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In this first lesson we will learn the most commonly used technique for weaving round bases, called pairing.
This is a very important, rudimentary weave, often taught as the first weave by many basketry teachers.
Not only is It is the base for other types and variations of pairing, but it's also the base for all types of waling - which we will learn next.
Between weaving the base and weaving the sides, we need to add uprights to our basket.
In this lesson we will learn how to add uprights in a very classic and traditional way.
There is a lot more theory and different methods to this part, which we will learn in depth in a future course.
The upsett is the part of weaving the lower band using waling.
This is a crucial part in the making of the basket, in which we must pay close attention to the shaping process.
Both the angle of the basket and the alignment of the stakes are permanently determined in this stage.
For complete beginners, this part might be very difficult.
French randing is a highly efficient technique that covers a lot of space quickly, with minimum use of material.
Most of the siding of a basket will usually be woven in this technique.
It is a brilliant development of the plain randing weave, which uses multiple weavers at once, to give a clean, uniform look, while, at the same time, eliminating the need of joins.
This type of waling band can be an ideal divider between randing sections, and is also very useful in other situations.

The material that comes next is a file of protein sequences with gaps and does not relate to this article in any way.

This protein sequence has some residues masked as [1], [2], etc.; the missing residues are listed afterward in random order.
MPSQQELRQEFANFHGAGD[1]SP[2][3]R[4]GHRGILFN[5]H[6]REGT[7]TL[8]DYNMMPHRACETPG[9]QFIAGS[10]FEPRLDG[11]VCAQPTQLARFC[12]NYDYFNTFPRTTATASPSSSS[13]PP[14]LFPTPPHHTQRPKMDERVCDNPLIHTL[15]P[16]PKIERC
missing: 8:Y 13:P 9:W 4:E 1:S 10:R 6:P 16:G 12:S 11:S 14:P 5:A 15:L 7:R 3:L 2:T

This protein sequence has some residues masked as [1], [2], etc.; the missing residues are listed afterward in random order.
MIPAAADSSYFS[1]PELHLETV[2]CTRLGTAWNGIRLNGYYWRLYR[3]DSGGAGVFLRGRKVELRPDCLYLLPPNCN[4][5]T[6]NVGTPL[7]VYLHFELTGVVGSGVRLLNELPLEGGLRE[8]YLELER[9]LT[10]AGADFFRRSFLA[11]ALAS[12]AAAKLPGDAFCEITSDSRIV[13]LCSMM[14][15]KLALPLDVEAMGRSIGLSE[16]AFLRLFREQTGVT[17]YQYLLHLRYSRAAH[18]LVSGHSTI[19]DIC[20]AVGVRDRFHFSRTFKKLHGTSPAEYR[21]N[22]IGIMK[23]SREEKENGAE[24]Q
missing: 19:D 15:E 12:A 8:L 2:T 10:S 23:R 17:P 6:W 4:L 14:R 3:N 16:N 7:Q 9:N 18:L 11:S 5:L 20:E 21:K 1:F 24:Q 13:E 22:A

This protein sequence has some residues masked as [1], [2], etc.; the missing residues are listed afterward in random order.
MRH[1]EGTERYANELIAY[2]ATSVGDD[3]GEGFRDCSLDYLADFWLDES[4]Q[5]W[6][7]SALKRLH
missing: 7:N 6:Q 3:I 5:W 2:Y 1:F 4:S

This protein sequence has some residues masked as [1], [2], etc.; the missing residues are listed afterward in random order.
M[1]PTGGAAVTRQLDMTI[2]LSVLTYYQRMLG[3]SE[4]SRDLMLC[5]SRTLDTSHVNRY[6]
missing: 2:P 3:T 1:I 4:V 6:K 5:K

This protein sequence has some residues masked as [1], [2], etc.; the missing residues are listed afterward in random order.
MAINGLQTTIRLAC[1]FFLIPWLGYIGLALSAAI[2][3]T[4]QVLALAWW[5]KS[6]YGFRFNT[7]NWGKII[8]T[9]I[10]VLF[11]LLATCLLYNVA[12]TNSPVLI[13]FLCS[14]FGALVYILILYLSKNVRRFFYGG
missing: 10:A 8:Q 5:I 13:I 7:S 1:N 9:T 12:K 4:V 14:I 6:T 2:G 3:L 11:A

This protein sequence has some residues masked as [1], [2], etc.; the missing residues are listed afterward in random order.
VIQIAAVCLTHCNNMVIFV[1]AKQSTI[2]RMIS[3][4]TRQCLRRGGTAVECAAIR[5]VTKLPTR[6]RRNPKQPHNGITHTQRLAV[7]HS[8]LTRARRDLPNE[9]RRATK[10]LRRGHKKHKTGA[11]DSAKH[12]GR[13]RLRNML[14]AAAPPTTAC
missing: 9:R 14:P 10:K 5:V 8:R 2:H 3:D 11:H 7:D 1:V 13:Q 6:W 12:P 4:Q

Though a classic "starting from tip - waling band" can be used in between sections as well, I have found it important to also teach this type of band in this course, as it adds a strong tool to our arsenal, and will be of great use to us.
The type of border we are going to learn here is called a rod border.
This is the most commonly used type of border in willow weaving, as it is strong, simple and quick.
To make things as clear as possible, I've chosen to teach a type of three-rod border, which shares a great deal of similarity with the three-rod wale that we used throughout our basket.
To me, this would be the simplest, most basic form of making a handle from willow. Other types of handles that have a handle bow are virtually the same, except from the way they're finished.
Preparing handle weavers in advance is not always necessary, since many times the leftover cuts from making the border may be just right for this job.
If they're not, it's not a problem. The handle can also be woven after the basket had dried.